Teduglutide (ALX-0600), a dipeptidyl peptidase IV resistant qlucagon-like peptide 2 analogue, improves intestinal function in short bowel syndrome patients

P. B. Jeppesen, E. L. Sanguinetti, A. Buchman, L. Howard, J. S. Scolapio, T. R. Ziegler, J. Gregory, K. A. Tappenden, J. Holst, P. B. Mortensen

Research output: Contribution to journalArticlepeer-review


Background and aims: Glucagon-like peptide 2 (GLP-2) may improve intestinal absorption in short bowel syndrome (SBS) patients with an end jejunostomy. Teduglutide (ALX-0600), a dipeptidyl peptidase IV resistant GLP-2 analogue, prolongs the intestinotrophic properties of GLP-2 in animal models. The safety and effect of teduglutide were investigated in SBS patients with and without a colon in continuity. Methods: Teduglutide was given subcutaneously for 21 days once or twice daily to 16 SBS patients in the per protocol investigational group, 10 with end jejunostomy (doses of 0.03 (n = 2), 0.10 (n = 5), or 0.15 (n = 3) mg/kg/day), one with <50% colon in continuity (dose 0.03 mg/kg/day), and five with ≥ 50% colon in continuity (dose 0.10 mg/kg/day). Nutrient balance studies, D-xylose tests, and intestinal mucosa biopsies were performed at baseline, on the last three days of treatment, and after three weeks of follow up. Pre-study fasting native GLP-2 levels were determined for the five patients with ≥ 50% colon in continuity. Results: Pooled across groups and compared with baseline, teduglutide increased absolute (+743 (477) g/day; p<0.001) and relative (+22 (16)%; p<0.001) wet weight absorption, urine weight (+555 (485) g/day; p<0.001), and urine sodium excretion (+53 (40) mmol/day; p<0.001). Teduglutide decreased faecal wet weight (-711 (734) g/day; p = 0.001) and faecal energy excretion (-808 (1453) kJ/day (-193 (347) kcal/day); p = 0.040). In SBS patients with end jejunostomy, teduglutide significantly increased villus height (+38 (45)%; p = 0.030), crypt depth (+22 (18)%; p = 0.010), and mitotic index (+115 (108)%; p = 0.010). Crypt depth and mitotic index did not change in colonic biopsies from SBS patients with colon in continuity. The most common side effects were enlargement of the stoma nipple and mild lower leg oedema. The improvements in intestinal absorption and decreases in faecal excretion noted after treatment had reversed after the drug free follow up period. A controlled study with a more robust design is ongoing in order to determine the optimal dosage of teduglutide for SBS patients to achieve the maximal effect and utility of this drug in clinical practice. Conclusion: Teduglutide, at three dose levels for 21 days, was safe and well tolerated, intestinotrophic, and significantly increased intestinal wet weight absorption in SBS patients with an end jejunostomy or a colon in continuity.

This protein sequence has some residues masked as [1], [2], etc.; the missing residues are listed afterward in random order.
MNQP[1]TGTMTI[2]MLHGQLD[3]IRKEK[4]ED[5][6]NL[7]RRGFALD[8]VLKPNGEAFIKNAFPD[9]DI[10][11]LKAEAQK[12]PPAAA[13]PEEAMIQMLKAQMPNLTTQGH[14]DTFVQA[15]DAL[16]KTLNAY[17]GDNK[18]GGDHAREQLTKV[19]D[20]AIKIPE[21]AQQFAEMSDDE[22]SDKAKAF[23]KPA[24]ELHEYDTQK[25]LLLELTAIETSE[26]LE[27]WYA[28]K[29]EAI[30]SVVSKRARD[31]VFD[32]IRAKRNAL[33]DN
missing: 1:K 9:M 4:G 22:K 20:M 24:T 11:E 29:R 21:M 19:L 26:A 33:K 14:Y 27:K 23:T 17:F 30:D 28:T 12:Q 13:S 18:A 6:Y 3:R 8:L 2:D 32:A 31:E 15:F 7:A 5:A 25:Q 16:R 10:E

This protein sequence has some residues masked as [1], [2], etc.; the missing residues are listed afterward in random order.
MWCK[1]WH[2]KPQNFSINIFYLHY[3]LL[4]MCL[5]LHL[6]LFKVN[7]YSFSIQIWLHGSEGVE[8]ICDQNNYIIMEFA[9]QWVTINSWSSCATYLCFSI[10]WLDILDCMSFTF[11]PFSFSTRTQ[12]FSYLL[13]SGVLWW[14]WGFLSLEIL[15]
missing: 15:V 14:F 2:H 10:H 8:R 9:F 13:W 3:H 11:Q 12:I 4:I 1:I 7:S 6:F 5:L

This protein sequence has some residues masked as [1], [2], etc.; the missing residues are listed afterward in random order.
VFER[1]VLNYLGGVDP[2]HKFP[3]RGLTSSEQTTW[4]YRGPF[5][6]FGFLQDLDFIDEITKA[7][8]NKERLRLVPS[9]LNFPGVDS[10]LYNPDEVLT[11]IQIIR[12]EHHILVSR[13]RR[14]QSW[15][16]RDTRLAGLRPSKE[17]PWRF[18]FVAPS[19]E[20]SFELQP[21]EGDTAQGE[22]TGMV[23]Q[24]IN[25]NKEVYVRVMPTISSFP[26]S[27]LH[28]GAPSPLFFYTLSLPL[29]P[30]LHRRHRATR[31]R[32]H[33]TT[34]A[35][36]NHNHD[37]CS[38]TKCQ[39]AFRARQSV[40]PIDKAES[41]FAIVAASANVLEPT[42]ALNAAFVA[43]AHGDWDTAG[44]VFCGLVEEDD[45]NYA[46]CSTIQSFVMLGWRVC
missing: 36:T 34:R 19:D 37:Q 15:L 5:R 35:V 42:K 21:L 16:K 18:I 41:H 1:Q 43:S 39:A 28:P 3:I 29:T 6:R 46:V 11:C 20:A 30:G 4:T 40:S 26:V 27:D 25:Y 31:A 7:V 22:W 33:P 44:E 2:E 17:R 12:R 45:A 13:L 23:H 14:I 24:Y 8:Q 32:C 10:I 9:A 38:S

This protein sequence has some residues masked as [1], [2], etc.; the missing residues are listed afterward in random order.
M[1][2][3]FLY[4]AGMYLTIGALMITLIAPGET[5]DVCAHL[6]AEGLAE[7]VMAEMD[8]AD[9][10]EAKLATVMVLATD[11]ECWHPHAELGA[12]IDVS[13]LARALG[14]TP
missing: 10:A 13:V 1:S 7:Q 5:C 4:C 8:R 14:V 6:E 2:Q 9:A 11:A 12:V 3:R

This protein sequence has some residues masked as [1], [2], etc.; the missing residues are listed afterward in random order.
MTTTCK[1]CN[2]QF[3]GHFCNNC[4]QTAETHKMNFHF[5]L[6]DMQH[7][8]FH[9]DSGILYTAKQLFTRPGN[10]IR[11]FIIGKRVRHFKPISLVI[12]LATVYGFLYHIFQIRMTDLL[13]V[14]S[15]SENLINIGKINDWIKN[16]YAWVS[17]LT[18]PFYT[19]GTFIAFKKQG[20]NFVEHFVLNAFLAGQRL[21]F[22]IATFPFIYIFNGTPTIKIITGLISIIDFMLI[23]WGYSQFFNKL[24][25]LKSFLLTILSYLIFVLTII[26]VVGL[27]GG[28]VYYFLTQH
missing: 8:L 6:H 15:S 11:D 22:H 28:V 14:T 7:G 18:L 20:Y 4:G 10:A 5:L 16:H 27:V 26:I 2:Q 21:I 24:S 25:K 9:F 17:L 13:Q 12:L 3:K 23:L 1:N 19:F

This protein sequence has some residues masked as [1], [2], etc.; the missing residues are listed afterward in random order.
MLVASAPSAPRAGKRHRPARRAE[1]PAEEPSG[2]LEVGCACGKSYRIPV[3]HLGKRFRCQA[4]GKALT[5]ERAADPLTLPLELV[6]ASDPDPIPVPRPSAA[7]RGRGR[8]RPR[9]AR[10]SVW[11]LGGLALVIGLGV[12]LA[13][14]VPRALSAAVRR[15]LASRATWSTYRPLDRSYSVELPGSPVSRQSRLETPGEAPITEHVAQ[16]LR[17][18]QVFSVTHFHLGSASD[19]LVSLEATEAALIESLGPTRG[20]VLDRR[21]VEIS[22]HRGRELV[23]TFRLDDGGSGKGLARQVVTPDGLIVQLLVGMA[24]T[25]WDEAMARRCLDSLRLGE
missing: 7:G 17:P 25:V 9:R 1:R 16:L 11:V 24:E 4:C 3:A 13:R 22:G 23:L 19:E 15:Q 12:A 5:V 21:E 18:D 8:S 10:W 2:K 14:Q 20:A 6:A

Original languageEnglish (US)
Pages (from-to)1224-1231
Number of pages8
Issue number9
StatePublished - Sep 2005

ASJC Scopus subject areas

  • Gastroenterology

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